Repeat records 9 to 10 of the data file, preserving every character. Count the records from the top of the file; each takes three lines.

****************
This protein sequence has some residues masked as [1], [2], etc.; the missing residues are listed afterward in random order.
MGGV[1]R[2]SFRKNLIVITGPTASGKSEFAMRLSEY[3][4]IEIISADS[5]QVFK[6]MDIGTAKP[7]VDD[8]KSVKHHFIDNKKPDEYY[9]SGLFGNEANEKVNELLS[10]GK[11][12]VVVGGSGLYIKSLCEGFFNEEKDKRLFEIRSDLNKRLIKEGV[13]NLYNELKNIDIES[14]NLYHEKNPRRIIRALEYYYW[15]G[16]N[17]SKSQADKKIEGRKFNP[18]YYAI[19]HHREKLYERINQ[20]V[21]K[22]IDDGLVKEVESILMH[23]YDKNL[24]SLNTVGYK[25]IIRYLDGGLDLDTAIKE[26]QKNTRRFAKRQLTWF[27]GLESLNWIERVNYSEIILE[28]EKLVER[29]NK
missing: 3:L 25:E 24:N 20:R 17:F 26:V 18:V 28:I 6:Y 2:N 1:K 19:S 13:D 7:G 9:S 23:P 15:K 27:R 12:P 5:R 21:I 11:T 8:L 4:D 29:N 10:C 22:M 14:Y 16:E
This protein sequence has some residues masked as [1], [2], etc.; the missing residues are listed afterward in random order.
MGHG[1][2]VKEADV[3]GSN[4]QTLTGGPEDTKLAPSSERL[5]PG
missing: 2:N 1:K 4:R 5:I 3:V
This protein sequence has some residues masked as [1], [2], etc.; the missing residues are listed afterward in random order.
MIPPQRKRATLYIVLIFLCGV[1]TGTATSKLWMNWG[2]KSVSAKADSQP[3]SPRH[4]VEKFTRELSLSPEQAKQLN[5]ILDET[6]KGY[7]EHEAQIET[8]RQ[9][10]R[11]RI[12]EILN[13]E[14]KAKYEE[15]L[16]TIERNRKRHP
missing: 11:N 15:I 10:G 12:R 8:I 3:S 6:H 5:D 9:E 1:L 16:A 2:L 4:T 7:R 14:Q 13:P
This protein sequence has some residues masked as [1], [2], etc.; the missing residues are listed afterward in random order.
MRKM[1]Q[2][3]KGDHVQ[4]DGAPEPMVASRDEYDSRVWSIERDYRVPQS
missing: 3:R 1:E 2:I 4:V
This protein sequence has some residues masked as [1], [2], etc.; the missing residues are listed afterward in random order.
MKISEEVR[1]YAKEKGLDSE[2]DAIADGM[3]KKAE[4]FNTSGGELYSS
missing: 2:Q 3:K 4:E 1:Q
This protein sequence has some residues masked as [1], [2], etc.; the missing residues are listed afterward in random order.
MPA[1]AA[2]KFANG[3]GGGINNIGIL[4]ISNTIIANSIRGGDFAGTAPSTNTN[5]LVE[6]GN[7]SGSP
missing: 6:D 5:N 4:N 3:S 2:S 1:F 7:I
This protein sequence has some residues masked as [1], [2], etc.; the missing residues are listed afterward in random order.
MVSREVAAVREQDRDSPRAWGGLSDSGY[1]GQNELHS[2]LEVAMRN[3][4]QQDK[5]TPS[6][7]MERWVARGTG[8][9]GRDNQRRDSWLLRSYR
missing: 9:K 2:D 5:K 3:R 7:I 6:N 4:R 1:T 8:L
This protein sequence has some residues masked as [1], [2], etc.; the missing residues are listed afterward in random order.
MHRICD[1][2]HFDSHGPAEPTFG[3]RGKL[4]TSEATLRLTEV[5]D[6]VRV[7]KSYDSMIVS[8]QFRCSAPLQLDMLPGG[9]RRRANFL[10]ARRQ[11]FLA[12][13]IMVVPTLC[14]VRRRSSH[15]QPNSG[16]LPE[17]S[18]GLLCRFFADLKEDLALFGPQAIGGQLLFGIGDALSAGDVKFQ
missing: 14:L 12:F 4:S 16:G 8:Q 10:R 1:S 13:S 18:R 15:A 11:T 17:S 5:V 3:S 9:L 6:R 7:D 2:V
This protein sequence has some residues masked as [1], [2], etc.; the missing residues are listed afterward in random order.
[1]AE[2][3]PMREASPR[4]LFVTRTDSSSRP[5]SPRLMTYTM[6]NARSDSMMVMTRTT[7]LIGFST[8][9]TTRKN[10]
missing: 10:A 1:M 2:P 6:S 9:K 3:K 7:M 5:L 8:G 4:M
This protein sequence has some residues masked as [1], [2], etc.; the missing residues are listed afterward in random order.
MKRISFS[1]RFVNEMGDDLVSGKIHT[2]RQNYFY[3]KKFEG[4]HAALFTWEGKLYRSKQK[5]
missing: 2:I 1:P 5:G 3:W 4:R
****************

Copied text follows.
This protein sequence has some residues masked as [1], [2], etc.; the missing residues are listed afterward in random order.
[1]AE[2][3]PMREASPR[4]LFVTRTDSSSRP[5]SPRLMTYTM[6]NARSDSMMVMTRTT[7]LIGFST[8][9]TTRKN[10]
missing: 10:A 1:M 2:P 6:S 9:K 3:K 7:M 5:L 8:G 4:M
This protein sequence has some residues masked as [1], [2], etc.; the missing residues are listed afterward in random order.
MKRISFS[1]RFVNEMGDDLVSGKIHT[2]RQNYFY[3]KKFEG[4]HAALFTWEGKLYRSKQK[5]
missing: 2:I 1:P 5:G 3:W 4:R